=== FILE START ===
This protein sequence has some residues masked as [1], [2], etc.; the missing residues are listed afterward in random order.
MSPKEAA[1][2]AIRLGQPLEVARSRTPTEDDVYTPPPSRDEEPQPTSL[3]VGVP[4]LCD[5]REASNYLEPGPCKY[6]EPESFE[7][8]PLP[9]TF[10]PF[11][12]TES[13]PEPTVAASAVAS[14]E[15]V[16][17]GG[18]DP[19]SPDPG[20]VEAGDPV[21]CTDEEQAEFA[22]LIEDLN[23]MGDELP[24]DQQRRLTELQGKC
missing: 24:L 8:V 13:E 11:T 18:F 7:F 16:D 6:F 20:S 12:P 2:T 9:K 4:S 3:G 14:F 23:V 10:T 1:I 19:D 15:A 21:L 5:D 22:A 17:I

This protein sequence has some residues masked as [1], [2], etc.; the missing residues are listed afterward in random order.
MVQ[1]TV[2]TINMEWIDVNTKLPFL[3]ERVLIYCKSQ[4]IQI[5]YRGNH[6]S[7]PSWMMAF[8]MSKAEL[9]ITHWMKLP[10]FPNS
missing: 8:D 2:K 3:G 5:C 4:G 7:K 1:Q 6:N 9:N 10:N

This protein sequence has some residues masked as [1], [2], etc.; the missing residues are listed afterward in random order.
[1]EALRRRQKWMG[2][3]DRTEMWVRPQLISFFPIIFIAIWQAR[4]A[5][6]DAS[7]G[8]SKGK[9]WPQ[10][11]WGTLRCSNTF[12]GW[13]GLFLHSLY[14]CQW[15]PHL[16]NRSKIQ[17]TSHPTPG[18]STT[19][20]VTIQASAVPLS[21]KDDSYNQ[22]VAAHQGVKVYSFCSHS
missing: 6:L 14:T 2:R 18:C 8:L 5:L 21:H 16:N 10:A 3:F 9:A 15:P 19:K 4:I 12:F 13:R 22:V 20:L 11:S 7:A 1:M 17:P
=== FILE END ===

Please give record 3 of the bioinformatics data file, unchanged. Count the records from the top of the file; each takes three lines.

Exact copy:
This protein sequence has some residues masked as [1], [2], etc.; the missing residues are listed afterward in random order.
[1]EALRRRQKWMG[2][3]DRTEMWVRPQLISFFPIIFIAIWQAR[4]A[5][6]DAS[7]G[8]SKGK[9]WPQ[10][11]WGTLRCSNTF[12]GW[13]GLFLHSLY[14]CQW[15]PHL[16]NRSKIQ[17]TSHPTPG[18]STT[19][20]VTIQASAVPLS[21]KDDSYNQ[22]VAAHQGVKVYSFCSHS
missing: 6:L 14:T 2:R 18:C 8:L 5:L 21:H 16:N 10:A 3:F 9:A 15:P 19:K 4:I 12:F 13:R 22:V 20:L 11:S 7:A 1:M 17:P